Gilead Graduation Emphasizes Building to the Future
FEBRUARY 7, 1960, was graduation day for Gilead’s thirty-fourth missionary class, and 2,476 persons gathered to share with them the spiritual benefits of the occasion.
The program got under way at 9 a.m., and the Society’s president, N. H. Knorr, called on the Kingdom Farm servant and each of the School’s four instructors for brief words of counsel to the class. Then President Knorr spoke for more than an hour on the topic “Building to the Future.”
He pointed out to his attentive audience that Moses was a successful theocratic builder because he was a man of faith and had love for righteousness. Jesus built the Christian congregation. Those whom he trained did the right kind of building for the future because they were careful to build on the right foundation, Christ Jesus, the chief cornerstone. “Today,” he said, “the building work is still going on. . . . Missionaries are being sent out to new fields and to places where the work is just getting started. Why? To build up Jehovah’s work there and develop the organization locally. But, you must always remember that it is really God who is doing the building. You must do the work, but it is God who will ‘make it grow.’”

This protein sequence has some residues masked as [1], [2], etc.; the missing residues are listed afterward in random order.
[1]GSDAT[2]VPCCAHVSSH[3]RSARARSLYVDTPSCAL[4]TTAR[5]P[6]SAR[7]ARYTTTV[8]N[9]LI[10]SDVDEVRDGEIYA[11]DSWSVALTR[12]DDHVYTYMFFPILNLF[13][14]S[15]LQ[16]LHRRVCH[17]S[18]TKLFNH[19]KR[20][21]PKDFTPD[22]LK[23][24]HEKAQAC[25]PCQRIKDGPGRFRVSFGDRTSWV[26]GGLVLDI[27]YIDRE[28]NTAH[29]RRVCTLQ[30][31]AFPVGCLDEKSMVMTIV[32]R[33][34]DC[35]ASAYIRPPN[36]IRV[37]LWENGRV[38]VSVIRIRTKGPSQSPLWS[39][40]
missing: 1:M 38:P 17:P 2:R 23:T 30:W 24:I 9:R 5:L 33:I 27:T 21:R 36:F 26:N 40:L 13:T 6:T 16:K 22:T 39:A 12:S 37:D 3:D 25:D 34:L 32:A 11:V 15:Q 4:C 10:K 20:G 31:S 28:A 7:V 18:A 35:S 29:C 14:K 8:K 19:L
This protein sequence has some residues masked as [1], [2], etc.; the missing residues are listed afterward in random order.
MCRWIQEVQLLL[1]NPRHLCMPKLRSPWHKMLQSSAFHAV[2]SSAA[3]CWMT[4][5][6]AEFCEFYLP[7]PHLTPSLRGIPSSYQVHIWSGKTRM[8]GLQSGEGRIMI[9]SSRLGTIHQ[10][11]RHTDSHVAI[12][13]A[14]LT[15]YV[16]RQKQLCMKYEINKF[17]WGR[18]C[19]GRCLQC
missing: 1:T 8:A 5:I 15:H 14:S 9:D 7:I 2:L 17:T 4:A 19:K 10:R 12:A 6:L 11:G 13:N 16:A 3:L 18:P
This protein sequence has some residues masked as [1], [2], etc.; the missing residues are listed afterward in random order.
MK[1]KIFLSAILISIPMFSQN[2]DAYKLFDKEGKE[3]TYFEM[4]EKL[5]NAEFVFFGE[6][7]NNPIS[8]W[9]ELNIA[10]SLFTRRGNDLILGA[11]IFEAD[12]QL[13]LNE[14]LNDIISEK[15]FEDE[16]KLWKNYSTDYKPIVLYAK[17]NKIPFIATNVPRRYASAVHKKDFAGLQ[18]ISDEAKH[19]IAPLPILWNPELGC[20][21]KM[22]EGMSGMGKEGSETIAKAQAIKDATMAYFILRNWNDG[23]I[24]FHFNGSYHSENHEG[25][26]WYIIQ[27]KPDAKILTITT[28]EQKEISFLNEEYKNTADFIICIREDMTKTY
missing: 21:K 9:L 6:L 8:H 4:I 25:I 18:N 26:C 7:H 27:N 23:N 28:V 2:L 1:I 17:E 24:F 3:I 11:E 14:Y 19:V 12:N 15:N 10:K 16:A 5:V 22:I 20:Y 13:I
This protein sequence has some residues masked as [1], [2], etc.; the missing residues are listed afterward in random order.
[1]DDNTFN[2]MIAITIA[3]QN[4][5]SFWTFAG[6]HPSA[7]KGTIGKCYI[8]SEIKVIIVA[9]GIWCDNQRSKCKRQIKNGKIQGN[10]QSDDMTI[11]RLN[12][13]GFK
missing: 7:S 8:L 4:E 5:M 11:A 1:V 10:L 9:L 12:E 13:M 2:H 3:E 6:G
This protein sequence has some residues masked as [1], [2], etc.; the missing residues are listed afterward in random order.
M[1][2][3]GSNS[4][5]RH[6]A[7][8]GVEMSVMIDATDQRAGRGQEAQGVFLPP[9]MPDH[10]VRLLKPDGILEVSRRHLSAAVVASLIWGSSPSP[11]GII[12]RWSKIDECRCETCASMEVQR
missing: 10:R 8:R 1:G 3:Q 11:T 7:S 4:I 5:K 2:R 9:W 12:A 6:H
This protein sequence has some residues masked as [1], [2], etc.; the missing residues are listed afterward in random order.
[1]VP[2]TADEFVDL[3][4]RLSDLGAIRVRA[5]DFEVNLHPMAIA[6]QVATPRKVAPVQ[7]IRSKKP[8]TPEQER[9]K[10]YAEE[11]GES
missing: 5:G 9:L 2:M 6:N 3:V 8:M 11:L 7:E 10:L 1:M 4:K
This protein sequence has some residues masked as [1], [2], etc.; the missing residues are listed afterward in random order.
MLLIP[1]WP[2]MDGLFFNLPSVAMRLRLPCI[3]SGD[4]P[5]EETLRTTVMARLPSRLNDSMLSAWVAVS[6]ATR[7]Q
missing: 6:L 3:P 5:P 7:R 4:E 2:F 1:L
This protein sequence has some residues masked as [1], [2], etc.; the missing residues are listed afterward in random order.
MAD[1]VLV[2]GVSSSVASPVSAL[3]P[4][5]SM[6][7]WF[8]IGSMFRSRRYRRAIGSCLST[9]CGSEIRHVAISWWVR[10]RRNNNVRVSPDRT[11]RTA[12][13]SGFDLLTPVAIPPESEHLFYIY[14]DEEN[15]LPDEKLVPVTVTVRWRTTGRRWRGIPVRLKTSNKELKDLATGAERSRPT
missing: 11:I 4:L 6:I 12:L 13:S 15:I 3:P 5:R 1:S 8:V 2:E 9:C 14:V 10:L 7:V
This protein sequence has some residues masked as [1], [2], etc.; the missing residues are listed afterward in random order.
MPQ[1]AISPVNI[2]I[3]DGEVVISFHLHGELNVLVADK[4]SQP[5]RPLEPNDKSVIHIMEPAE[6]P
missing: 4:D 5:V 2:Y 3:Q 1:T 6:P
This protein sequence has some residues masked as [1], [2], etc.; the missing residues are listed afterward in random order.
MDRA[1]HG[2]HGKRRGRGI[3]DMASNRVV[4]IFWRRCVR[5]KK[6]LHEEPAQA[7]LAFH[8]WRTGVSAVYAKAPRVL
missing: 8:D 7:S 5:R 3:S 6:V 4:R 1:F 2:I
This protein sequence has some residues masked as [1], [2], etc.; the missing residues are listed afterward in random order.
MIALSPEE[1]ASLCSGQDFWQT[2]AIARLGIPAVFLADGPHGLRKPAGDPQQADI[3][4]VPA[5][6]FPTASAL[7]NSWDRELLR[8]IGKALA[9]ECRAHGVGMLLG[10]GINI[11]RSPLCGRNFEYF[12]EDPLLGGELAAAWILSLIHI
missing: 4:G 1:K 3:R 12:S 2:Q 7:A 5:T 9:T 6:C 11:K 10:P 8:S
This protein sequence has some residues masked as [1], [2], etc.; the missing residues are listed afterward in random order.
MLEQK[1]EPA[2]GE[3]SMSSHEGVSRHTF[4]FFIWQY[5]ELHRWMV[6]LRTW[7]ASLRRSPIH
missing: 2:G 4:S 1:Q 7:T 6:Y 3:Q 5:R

Continuing, N. H. Knorr pointed out that the missionaries should be careful always to “speak the words of God” and never their own ideas. Referring to 2 Corinthians 5:20, he reminded them that they were being sent out as “ambassadors substituting for Christ.” Hence they must speak only the “sacred pronouncements of God.” “But you must speak. You cannot build up if you do not say anything.”
Then he turned to the fifth chapter of Galatians and discussed the fruits of the spirit. First he gave a definition of each one and then discussed it, tying in other scriptures. “Having these fruits of the spirit,” he said, “enables you to build for the future.”
At the conclusion of the program the seventy-seven students filed to the platform, where diplomas and gifts from the Society were handed to them. While many received assignments to Central and South America, some would be going to faraway places such as Japan, Korea, Cambodia, Pakistan, Taiwan and Guam, there to carry on the Christian building work.